NCAJ Asks Cooper To End State of Emergency
The North Carolina Advocates for Justice asked Gov. Roy Cooper to rescind Executive Order No. 116 and end the state of emergency it imposes in an effort to protect some of the most vulnerable North Carolinians – the elderly, infirm and those with disease and illness not related to COVID-19.
NCAJ sent a letter making the request to Cooper on March 11.
These groups are suffering from the unintended consequences of the order, which is tied to a law (North Carolina General Statutes §§ 90-21.131 to 90-21.134) that grants nursing homes, hospitals, and other healthcare providers broad immunity from their responsibility to provide competent care. The law could limit the access that victims and families have to seek justice for the pain and suffering they experienced even if their experiences are not related to COVID-19. The law’s provisions remain effective while the state of emergency is imposed.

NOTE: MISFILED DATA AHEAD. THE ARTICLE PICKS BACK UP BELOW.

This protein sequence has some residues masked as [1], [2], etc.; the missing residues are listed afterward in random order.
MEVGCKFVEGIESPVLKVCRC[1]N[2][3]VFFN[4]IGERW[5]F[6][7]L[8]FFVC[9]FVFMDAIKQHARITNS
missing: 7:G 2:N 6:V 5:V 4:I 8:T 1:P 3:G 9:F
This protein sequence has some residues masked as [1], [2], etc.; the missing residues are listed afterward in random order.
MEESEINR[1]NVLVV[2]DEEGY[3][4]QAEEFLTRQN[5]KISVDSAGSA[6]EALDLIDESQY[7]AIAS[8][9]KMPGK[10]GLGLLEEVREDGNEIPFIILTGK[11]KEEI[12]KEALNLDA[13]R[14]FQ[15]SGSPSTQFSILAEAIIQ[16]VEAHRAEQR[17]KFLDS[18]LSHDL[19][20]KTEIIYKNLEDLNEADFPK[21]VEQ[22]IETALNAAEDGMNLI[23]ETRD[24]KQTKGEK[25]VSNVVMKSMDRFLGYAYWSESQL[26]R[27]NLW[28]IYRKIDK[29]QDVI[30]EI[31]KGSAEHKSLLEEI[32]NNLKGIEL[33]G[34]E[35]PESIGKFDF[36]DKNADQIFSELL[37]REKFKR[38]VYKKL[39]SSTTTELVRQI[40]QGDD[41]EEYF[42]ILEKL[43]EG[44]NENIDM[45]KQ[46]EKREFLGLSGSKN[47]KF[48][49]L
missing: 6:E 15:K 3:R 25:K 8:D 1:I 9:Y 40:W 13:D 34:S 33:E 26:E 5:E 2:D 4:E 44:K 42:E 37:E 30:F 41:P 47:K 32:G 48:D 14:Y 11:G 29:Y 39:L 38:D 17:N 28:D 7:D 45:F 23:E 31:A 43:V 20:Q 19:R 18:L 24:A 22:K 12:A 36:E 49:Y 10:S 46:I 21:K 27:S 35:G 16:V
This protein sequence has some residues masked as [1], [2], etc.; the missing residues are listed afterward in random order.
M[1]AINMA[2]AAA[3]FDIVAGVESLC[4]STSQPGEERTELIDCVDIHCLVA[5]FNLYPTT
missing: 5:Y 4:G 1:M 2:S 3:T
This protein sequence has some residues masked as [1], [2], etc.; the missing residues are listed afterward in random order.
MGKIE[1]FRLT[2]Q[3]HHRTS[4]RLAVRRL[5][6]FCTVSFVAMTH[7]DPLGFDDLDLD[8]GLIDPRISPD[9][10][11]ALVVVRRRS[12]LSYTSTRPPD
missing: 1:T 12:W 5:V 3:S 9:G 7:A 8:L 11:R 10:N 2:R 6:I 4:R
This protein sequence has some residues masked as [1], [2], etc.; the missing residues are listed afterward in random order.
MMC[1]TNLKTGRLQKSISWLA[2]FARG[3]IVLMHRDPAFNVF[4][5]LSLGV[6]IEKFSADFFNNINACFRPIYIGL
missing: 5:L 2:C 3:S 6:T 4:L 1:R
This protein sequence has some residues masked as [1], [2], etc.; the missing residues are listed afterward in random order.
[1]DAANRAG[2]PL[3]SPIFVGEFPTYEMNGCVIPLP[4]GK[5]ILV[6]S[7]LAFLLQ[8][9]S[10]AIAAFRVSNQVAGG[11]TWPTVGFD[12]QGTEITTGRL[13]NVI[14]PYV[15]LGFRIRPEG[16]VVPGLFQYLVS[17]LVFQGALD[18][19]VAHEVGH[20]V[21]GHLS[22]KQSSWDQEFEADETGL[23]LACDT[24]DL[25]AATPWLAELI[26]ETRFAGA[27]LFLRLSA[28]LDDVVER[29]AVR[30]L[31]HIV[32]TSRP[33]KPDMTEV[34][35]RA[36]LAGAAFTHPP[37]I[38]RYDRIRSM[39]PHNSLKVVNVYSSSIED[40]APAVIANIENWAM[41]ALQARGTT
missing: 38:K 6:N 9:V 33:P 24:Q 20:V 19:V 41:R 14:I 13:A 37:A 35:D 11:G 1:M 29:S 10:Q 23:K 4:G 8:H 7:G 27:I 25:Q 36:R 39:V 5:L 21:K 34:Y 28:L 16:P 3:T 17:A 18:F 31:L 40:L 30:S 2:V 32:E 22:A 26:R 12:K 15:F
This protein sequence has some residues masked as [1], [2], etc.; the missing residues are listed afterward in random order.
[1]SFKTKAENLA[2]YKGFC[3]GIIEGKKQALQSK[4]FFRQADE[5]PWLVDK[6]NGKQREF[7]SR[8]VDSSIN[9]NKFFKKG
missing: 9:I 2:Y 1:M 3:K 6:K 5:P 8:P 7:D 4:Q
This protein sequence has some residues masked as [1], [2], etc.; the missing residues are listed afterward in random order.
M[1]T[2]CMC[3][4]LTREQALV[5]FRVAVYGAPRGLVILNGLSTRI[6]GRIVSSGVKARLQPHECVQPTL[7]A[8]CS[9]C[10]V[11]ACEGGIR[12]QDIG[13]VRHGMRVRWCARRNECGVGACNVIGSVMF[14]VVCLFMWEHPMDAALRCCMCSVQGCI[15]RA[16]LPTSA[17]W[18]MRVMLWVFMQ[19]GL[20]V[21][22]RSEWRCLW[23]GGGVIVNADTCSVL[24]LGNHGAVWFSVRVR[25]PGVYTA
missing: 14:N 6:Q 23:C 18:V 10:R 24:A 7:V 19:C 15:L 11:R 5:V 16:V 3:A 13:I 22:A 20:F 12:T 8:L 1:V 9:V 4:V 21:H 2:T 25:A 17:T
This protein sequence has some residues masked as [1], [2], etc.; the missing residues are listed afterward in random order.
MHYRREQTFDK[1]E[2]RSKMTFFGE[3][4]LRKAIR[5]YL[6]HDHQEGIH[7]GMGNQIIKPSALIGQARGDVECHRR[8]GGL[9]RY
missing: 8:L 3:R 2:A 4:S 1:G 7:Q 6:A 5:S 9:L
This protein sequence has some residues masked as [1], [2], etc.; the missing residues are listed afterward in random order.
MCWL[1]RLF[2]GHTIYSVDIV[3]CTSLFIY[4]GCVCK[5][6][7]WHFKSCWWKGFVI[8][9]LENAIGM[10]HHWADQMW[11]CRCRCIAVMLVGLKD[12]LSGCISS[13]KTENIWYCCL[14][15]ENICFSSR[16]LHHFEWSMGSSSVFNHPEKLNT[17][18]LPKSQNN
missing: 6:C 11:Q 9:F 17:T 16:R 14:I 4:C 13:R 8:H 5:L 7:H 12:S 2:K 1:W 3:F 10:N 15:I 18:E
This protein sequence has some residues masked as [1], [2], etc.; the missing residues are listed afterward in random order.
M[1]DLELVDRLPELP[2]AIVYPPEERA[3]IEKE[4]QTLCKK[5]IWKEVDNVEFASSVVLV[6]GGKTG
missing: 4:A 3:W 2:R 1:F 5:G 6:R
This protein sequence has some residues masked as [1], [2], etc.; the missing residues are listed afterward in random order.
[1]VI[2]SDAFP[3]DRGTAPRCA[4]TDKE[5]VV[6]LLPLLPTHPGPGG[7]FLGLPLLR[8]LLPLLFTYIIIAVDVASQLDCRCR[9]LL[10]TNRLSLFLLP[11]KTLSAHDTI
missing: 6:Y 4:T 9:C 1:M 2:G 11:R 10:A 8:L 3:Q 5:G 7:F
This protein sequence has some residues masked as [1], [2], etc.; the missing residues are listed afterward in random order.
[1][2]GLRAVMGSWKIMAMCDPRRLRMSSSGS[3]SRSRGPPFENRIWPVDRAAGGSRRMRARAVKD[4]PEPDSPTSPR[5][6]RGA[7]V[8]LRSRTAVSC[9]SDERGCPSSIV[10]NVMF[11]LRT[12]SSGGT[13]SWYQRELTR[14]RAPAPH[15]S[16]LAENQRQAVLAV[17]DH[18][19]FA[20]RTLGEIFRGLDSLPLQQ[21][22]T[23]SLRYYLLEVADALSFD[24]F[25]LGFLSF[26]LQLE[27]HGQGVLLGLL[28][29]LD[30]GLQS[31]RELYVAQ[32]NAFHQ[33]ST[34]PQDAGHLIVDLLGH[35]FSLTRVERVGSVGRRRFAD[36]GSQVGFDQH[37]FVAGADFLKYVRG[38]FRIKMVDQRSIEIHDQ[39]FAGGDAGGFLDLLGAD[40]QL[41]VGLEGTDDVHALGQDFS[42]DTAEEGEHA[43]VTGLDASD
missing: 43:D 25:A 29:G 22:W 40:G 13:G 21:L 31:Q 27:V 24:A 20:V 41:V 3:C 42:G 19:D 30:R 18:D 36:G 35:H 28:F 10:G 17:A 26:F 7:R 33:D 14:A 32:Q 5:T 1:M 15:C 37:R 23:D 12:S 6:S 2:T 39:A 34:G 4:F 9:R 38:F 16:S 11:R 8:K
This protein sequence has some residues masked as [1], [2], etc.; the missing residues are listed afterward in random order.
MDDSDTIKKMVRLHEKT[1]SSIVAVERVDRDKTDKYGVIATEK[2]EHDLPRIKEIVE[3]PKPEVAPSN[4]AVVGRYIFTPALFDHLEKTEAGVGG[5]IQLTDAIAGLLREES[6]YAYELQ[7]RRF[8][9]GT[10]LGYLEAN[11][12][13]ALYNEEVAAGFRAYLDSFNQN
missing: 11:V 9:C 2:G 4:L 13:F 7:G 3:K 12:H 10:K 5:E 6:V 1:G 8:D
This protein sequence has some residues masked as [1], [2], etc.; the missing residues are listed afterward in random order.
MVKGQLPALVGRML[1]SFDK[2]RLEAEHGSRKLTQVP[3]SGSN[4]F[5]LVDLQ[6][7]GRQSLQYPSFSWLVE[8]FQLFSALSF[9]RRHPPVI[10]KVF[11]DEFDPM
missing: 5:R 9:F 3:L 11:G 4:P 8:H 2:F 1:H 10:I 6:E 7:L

“NCAJ understood the need for the law when it was enacted at the start of the pandemic, but we have long been concerned about its overly broad language,” said NCAJ Executive Director Kim Crouch. “We could see that the law would unintentionally put vulnerable North Carolinians at risk. We believe that it has, and that risk will continue as long as this law is in effect.”
The law was created early in the pandemic to address the needs of health care providers during the worst of the COVID-19 crisis. But bad actors across the state have had the opportunity to use the law to fend off responsibility in cases that have nothing to do with COVID-19.
“We are asking Gov. Cooper to rescind Executive Order No. 116 so that the state of emergency will be lifted,” said NCAJ President John McCabe. “We have a responsibility to advocate for the restoration of the rights of our most vulnerable citizens, who continue to suffer without recourse at the hands of nursing homes, hospitals, and health care systems.”
Find the related press release here.